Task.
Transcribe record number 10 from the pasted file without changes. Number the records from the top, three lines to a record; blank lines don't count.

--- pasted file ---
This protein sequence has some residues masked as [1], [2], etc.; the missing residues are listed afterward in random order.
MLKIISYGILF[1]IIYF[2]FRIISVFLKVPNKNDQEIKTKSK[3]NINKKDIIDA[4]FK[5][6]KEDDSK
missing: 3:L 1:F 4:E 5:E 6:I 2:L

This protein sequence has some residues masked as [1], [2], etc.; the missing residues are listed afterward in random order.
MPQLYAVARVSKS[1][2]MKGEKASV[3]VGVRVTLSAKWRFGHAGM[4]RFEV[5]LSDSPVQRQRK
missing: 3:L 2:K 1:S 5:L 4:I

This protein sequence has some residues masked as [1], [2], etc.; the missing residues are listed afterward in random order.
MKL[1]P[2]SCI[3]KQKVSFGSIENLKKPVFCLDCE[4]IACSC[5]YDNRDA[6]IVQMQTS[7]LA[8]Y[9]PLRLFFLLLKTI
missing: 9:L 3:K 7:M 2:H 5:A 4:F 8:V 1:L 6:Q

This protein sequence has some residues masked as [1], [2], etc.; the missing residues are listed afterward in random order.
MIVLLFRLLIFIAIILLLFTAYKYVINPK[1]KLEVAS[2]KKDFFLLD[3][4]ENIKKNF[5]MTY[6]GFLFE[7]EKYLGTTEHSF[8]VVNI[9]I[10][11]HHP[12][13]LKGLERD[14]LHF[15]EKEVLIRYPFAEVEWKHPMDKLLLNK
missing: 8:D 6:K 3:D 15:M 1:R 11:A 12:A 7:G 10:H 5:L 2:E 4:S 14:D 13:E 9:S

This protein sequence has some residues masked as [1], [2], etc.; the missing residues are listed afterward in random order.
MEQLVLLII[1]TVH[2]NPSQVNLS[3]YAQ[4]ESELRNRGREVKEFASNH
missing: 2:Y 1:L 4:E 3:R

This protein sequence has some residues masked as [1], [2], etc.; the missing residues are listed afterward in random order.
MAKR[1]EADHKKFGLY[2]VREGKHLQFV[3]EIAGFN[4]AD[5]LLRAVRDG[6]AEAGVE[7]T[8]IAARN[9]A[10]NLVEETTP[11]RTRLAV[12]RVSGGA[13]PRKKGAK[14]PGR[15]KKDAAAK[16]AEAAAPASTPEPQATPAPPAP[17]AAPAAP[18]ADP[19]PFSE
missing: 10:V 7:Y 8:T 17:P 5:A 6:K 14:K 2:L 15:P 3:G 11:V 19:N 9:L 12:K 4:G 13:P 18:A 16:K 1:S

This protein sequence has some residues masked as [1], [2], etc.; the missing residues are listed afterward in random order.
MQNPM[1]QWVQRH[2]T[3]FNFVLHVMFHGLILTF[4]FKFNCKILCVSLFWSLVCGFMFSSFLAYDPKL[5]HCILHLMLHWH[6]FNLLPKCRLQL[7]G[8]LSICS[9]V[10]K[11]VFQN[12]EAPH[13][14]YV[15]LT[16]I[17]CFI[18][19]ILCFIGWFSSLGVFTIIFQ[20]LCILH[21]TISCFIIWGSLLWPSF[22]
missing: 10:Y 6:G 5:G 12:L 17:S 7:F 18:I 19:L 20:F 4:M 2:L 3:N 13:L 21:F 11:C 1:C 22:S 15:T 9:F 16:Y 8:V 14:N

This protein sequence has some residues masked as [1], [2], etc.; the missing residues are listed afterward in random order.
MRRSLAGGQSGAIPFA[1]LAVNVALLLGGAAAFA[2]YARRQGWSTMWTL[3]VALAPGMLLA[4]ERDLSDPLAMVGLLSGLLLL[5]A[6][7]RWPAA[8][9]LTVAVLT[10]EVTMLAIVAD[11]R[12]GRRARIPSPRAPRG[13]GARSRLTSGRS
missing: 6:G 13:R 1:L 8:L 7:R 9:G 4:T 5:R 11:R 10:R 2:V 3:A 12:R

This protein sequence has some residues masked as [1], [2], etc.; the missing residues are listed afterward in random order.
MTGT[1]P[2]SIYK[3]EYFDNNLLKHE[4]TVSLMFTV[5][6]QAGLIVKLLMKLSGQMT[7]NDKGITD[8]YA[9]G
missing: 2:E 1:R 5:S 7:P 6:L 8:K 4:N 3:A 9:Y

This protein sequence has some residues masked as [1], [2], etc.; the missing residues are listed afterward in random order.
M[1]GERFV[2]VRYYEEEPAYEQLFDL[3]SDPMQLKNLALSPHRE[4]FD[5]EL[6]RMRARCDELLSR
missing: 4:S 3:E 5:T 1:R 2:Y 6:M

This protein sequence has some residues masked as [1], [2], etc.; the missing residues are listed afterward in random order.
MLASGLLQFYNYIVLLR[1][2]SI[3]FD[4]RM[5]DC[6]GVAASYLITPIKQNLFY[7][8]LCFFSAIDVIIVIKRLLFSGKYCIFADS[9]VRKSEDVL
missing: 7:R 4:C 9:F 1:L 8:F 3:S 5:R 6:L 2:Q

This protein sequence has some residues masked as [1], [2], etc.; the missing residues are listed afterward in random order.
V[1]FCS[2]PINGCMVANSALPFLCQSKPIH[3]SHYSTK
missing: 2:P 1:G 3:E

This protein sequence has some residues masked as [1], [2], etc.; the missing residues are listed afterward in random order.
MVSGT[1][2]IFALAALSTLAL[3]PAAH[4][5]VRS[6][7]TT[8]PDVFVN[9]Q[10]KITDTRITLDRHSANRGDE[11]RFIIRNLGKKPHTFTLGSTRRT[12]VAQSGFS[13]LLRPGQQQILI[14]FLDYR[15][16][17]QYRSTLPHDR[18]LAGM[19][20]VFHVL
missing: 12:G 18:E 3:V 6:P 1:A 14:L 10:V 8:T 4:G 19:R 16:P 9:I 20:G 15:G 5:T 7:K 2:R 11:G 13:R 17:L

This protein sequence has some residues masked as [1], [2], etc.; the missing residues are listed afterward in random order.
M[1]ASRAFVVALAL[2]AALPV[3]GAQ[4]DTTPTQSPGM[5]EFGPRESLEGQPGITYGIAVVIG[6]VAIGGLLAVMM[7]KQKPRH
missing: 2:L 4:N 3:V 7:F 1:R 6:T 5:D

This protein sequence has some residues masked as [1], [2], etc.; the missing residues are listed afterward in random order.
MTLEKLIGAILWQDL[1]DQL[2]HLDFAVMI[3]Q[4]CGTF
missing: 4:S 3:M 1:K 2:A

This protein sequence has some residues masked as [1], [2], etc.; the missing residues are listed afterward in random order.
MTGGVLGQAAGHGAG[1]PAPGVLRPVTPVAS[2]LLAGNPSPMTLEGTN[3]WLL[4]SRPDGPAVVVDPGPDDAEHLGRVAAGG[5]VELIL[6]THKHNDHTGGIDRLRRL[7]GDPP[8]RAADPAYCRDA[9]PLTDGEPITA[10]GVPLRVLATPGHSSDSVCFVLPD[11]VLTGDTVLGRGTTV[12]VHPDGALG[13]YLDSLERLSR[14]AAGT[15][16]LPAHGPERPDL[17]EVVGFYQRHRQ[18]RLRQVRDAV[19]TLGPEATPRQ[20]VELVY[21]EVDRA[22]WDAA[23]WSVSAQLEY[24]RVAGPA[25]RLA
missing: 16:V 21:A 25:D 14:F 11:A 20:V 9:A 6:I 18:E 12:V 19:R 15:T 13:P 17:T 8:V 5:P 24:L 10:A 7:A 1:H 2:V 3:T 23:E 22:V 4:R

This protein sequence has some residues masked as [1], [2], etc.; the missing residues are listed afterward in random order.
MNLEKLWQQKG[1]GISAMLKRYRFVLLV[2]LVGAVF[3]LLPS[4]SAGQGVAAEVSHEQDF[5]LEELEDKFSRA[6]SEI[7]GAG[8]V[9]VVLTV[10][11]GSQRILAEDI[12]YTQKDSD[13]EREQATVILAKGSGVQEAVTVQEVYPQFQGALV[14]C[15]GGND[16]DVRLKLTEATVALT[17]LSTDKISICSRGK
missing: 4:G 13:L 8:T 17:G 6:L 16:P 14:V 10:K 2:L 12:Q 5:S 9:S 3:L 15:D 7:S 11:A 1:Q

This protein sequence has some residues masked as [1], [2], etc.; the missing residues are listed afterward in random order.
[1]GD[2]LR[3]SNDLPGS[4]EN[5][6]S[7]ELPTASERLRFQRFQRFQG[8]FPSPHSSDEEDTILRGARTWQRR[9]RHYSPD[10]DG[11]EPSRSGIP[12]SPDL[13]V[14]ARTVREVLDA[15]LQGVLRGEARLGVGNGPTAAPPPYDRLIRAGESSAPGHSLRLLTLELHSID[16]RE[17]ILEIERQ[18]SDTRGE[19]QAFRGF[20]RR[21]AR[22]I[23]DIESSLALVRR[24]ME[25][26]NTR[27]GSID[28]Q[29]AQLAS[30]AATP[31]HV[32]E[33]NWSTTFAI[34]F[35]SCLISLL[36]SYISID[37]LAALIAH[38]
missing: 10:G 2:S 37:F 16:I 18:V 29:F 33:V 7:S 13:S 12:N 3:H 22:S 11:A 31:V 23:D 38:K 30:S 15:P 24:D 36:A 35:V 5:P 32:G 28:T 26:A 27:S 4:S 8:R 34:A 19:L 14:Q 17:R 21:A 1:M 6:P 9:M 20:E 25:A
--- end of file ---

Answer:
This protein sequence has some residues masked as [1], [2], etc.; the missing residues are listed afterward in random order.
M[1]GERFV[2]VRYYEEEPAYEQLFDL[3]SDPMQLKNLALSPHRE[4]FD[5]EL[6]RMRARCDELLSR
missing: 4:S 3:E 5:T 1:R 2:Y 6:M